Drugs for anovulatory infertility in polycystic ovary syndromeBMJ 2006; 332 doi: http://dx.doi.org/10.1136/bmj.332.7556.1461 (Published 22 June 2006) Cite this as: BMJ 2006;332:1461
- Hesham Al-Inany, assistant professor (email@example.com),
- Neil Johnson, associate professor
- Department of Obstetrics and Gynaecology, Faculty of Medicine, Cairo University, Cairo 111451, Egypt
- Department of Obstetrics and Gynaecology, University of Auckland, Private Bag 92 019, Auckland, New Zealand
Reserve metformin for second line treatment for women with clomifene resistance
Polycystic ovary syndrome is the commonest cause of anovulatory infertility and is managed with numerous drugs.1 Before starting drug treatment, women should be helped to optimise their body weight to improve the chance of spontaneous ovulation and natural conception, improve the chance of successful response to ovulation induction drugs, and maximise their health in pregnancy.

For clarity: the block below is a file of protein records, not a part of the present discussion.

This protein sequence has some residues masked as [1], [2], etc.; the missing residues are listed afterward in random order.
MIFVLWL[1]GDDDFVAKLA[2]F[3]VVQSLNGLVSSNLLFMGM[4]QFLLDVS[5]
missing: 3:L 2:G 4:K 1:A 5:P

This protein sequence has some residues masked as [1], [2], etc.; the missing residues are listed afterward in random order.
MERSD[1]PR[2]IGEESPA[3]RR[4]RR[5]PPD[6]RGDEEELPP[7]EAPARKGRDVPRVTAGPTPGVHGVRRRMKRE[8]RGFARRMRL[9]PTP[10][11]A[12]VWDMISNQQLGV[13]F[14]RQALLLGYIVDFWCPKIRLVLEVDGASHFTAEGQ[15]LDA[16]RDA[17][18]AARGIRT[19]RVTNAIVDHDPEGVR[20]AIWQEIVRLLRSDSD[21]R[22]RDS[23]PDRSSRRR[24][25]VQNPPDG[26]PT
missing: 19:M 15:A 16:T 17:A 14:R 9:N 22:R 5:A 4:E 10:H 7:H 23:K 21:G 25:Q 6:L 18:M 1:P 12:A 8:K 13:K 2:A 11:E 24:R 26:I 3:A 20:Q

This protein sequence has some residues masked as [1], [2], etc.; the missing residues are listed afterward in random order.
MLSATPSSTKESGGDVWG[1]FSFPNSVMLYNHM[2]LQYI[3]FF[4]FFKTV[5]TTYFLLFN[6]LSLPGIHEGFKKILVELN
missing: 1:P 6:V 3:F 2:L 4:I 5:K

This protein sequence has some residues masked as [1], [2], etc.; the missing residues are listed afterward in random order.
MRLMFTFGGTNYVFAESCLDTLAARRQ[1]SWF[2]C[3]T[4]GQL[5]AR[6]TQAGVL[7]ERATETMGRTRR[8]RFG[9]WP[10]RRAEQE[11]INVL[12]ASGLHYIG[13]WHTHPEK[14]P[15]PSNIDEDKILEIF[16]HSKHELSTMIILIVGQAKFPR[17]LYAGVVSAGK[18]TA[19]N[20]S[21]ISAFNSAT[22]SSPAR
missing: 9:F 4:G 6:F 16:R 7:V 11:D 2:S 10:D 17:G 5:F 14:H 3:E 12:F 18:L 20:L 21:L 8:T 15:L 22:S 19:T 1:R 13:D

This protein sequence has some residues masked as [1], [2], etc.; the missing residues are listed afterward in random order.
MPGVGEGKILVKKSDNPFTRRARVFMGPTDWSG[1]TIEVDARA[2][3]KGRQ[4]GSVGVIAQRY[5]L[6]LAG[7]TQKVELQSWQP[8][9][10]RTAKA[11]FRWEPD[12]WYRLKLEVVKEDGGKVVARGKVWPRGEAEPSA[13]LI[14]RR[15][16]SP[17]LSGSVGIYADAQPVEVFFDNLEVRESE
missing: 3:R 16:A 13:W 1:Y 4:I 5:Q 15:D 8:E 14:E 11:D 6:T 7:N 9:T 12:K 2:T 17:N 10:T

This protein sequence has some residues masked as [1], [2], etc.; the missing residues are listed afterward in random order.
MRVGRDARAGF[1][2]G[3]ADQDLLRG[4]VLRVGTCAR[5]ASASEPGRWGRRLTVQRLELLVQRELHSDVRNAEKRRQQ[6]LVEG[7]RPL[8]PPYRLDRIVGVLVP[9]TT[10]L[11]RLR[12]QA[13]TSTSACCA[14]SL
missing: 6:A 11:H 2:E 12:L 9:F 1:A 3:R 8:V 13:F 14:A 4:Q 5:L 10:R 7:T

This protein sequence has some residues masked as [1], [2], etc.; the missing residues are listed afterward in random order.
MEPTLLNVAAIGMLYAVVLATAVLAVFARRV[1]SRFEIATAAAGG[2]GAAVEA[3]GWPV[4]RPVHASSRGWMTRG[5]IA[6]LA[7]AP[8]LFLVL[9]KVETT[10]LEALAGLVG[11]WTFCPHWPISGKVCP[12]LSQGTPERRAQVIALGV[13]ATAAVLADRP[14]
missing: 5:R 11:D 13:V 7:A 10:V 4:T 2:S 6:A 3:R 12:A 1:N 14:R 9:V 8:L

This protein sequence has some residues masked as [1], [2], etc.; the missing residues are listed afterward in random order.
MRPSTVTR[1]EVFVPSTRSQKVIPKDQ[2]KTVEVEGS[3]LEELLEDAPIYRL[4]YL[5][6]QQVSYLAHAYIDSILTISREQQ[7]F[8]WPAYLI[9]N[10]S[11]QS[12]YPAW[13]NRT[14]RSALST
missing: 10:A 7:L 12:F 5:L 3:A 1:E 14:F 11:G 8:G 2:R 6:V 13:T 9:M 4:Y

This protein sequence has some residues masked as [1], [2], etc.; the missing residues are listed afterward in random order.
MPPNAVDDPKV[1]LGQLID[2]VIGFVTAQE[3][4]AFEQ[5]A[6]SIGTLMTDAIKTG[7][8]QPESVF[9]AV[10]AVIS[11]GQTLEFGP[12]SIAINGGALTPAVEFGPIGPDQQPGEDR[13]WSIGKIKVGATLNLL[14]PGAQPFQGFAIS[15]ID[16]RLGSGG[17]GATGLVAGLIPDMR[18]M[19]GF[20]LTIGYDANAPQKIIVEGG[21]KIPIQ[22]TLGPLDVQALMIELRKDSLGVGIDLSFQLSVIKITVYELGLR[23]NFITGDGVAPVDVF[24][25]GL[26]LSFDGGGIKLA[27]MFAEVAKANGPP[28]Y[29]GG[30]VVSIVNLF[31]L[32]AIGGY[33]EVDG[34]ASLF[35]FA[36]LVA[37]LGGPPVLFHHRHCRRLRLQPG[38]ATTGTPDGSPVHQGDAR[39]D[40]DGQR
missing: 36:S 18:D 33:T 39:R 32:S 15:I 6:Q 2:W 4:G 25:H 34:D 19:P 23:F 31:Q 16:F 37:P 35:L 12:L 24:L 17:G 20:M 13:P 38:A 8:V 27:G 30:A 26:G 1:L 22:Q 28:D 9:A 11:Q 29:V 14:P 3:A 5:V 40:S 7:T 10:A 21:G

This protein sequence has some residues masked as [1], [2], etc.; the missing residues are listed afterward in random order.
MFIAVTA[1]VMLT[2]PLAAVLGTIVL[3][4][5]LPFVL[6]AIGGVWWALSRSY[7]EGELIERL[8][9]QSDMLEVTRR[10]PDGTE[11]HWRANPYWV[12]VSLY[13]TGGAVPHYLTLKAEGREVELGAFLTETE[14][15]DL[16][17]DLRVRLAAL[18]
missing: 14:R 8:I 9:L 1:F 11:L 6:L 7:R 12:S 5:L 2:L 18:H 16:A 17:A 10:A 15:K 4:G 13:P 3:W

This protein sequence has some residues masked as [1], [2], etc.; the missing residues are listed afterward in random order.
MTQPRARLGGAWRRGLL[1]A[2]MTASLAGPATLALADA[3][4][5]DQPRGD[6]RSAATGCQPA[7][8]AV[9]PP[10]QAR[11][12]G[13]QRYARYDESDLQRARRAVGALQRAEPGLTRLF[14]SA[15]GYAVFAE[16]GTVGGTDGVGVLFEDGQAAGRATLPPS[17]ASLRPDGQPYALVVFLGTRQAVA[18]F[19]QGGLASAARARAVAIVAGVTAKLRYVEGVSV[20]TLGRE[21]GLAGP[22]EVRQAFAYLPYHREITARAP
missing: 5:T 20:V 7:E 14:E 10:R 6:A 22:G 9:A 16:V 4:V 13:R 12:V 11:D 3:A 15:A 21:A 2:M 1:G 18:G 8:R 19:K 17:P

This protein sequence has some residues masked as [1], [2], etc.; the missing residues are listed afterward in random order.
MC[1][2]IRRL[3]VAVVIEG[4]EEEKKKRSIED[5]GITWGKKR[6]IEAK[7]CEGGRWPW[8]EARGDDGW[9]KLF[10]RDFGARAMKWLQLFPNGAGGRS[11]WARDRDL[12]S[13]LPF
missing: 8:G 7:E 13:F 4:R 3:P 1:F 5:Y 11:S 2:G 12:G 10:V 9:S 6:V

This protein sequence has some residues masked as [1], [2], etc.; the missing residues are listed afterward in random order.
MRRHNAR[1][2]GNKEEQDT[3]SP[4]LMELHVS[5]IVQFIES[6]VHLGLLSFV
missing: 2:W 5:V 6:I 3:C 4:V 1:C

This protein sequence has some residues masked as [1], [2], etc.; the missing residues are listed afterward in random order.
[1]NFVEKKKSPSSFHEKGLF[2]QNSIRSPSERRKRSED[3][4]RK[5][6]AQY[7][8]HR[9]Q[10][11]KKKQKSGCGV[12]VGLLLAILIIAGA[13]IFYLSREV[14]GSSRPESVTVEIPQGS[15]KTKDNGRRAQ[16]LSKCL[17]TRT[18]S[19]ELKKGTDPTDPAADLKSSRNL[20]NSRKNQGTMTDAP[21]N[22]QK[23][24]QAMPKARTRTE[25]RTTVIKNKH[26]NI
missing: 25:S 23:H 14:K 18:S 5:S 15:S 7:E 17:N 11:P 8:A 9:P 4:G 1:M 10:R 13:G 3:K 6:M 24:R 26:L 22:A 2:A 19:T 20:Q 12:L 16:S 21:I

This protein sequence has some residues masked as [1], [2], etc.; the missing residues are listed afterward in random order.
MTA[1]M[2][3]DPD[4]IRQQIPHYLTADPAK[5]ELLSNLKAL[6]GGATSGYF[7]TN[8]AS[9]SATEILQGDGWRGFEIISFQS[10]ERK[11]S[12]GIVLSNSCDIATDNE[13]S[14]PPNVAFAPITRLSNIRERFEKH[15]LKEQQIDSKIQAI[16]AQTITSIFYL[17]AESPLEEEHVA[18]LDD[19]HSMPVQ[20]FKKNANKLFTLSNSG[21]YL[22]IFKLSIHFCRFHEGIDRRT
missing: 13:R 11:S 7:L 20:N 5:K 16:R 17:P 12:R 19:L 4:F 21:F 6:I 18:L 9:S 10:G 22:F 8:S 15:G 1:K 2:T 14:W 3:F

Extremes of opinion on weight loss have been eloquently outlined: Balen and colleagues suggested that drug treatment should be withheld from women with a body mass index greater than 35 owing to the dangers of pregnancy in obese women,2 and Laredo emphasised the concern of stigmatising overweight women by such withholding of fertility treatment.3 Options for drug treatment may seem more straightforward, but a multicentre placebo controlled trial of metformin reported in this week's BMJ by Moll and colleagues (p 1485) challenges that view.4
First line drug treatment for women …
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